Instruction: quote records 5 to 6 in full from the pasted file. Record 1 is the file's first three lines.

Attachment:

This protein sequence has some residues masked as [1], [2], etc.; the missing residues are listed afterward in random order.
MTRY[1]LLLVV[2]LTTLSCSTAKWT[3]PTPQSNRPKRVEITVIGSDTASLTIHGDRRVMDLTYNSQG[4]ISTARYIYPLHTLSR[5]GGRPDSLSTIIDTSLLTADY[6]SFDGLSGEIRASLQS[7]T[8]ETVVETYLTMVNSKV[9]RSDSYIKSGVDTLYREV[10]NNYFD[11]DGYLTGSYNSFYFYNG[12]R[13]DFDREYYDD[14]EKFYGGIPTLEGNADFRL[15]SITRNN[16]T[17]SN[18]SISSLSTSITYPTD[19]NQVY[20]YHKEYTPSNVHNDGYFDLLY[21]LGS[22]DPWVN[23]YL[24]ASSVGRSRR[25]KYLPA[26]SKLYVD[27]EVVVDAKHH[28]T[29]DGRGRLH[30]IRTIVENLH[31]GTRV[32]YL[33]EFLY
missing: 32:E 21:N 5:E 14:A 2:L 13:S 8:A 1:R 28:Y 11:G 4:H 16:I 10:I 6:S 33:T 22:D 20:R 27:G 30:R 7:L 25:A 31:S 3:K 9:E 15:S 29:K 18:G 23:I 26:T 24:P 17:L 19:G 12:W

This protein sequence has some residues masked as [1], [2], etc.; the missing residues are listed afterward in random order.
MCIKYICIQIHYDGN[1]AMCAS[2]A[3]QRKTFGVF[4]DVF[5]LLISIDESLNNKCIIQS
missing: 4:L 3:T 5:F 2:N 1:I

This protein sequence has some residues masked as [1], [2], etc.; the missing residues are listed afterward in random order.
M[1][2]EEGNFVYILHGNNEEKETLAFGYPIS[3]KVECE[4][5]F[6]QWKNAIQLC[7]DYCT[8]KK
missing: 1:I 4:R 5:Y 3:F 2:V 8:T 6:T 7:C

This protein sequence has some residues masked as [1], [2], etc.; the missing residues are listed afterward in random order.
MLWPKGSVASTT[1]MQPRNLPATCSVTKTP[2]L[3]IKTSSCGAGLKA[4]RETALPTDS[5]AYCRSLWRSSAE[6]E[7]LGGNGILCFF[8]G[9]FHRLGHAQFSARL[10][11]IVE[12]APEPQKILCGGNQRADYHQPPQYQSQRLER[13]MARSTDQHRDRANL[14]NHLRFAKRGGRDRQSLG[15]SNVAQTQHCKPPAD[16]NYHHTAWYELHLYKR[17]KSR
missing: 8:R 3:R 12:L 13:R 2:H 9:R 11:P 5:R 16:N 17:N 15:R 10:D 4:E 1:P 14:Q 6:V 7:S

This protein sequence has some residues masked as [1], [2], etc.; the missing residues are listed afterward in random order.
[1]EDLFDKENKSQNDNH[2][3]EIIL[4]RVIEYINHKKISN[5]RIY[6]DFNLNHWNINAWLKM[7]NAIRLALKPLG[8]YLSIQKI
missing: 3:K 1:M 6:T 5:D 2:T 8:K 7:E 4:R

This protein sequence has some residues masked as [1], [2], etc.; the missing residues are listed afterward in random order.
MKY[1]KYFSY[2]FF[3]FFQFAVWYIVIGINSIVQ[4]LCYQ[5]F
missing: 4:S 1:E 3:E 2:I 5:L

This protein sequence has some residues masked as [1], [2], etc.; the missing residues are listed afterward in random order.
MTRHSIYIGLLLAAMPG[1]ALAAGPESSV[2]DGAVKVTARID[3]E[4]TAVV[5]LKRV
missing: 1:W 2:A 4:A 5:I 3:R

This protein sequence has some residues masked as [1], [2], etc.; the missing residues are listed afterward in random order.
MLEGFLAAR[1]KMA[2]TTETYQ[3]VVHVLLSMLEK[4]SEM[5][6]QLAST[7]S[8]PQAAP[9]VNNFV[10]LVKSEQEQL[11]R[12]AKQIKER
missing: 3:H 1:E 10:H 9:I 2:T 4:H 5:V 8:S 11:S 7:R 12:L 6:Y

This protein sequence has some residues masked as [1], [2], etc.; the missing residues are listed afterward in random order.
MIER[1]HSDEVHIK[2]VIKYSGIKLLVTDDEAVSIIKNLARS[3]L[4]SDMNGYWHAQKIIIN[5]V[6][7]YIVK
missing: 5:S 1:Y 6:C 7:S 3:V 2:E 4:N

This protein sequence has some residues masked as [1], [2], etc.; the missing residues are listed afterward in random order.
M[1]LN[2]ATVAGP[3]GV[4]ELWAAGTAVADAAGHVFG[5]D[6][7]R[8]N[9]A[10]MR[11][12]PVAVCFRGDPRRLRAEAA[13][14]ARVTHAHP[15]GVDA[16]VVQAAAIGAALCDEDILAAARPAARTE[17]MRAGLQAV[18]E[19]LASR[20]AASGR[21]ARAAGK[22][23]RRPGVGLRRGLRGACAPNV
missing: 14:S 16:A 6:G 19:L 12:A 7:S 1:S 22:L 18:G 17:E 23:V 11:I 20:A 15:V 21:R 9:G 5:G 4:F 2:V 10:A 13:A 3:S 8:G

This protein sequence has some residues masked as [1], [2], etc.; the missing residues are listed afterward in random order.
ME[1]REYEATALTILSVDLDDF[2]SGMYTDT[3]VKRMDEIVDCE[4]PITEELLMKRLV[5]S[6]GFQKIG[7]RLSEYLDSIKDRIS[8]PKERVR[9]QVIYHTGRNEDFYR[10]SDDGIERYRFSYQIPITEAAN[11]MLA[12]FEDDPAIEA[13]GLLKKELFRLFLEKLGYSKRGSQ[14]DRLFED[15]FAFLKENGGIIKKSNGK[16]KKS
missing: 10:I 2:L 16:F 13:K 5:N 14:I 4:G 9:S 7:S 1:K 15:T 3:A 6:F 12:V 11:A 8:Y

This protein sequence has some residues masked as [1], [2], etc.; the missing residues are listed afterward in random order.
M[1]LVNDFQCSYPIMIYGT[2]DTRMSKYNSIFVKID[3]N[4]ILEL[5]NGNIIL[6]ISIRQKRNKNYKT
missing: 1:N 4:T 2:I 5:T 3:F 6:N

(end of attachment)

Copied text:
This protein sequence has some residues masked as [1], [2], etc.; the missing residues are listed afterward in random order.
[1]EDLFDKENKSQNDNH[2][3]EIIL[4]RVIEYINHKKISN[5]RIY[6]DFNLNHWNINAWLKM[7]NAIRLALKPLG[8]YLSIQKI
missing: 3:K 1:M 6:T 5:D 2:T 8:K 7:E 4:R

This protein sequence has some residues masked as [1], [2], etc.; the missing residues are listed afterward in random order.
MKY[1]KYFSY[2]FF[3]FFQFAVWYIVIGINSIVQ[4]LCYQ[5]F
missing: 4:S 1:E 3:E 2:I 5:L